Piracy Rampages In South East Asia

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Piracy in South-East Asia waters continues as ships passing the Straits of Malacca and Singapore are falling victim to acts of piracy.

Singapore, Indonesia and Malaysia operate anti-piracy patrols in the area.  As piracy rampages on, Indonesia and Malaysia has taken efforts to jointly increase security.

On 11 June 2015, eight armed men boarded the Orkim Harmony a Malaysian registered tanker carrying goods worth more than USD 5 million and hijacked about 30 nautical miles from the Malaysian Port of Tanjung Sedili.

After the Pirates restrained the crew, they repainted and renamed the vessel Kim Harmon.  An Australian air force patrol eventually spotted the stolen tanker.  The pirates, all Indonesian, were arrested in Vietnamese waters.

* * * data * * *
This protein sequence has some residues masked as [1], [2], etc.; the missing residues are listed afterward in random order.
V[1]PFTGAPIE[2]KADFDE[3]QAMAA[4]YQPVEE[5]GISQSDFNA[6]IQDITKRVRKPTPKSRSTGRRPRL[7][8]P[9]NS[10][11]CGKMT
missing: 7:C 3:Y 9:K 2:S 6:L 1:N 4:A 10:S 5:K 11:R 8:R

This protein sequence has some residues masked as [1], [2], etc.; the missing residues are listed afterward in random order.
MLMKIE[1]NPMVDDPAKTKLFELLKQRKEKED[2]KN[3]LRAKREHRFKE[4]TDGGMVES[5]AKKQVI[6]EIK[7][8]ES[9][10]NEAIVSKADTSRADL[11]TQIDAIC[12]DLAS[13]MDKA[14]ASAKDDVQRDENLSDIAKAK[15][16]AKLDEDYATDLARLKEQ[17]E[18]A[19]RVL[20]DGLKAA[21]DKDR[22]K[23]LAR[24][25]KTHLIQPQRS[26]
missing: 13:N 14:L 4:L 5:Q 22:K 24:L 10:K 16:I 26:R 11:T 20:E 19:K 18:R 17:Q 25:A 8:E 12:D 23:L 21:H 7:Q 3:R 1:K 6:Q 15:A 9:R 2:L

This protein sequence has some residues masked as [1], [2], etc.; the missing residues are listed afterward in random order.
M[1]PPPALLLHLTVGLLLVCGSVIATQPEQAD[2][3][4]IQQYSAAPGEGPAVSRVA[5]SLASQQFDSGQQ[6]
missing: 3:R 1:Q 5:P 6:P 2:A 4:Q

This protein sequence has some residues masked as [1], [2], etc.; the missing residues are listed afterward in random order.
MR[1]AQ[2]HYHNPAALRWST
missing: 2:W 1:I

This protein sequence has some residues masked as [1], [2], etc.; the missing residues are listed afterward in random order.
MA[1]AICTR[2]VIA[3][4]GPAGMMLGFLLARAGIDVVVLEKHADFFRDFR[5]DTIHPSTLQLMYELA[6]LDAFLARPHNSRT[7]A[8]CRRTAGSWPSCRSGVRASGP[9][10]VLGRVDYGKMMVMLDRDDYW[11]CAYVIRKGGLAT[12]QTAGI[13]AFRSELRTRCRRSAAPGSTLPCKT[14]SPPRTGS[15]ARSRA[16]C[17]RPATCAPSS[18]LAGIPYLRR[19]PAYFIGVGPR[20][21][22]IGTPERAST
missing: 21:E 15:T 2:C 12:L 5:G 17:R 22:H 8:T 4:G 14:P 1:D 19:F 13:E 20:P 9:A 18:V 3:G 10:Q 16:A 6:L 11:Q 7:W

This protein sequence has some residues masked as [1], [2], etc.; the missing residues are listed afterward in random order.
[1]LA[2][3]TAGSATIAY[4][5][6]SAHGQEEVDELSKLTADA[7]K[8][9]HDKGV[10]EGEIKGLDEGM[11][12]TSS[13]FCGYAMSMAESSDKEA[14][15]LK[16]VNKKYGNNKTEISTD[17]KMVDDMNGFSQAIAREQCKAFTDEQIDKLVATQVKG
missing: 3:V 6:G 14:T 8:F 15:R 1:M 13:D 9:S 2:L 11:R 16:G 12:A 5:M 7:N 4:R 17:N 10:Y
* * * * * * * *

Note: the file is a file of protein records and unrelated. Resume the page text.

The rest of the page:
As of mid August 2015, following the attack on MT JOAQUIM, more than 70 ships have fallen prey to pirate attacks in the Malacca and Singapore Straits.  South-East Asian pirates steal bunkers, palm oil and chemicals from slow moving tankers. The attacks are clearly getting more violent.

Patrolling at this stage would be insufficient and some prefer armed guards onboard.  The Malaysia Maritime Enforcement Agency has deployed a helicopter-equipped special tasks and rescue (“STAR”) team at Johor Bahru. Shipowners want regional navies to strengthen anti-piracy operations.

Source: Lexology

 

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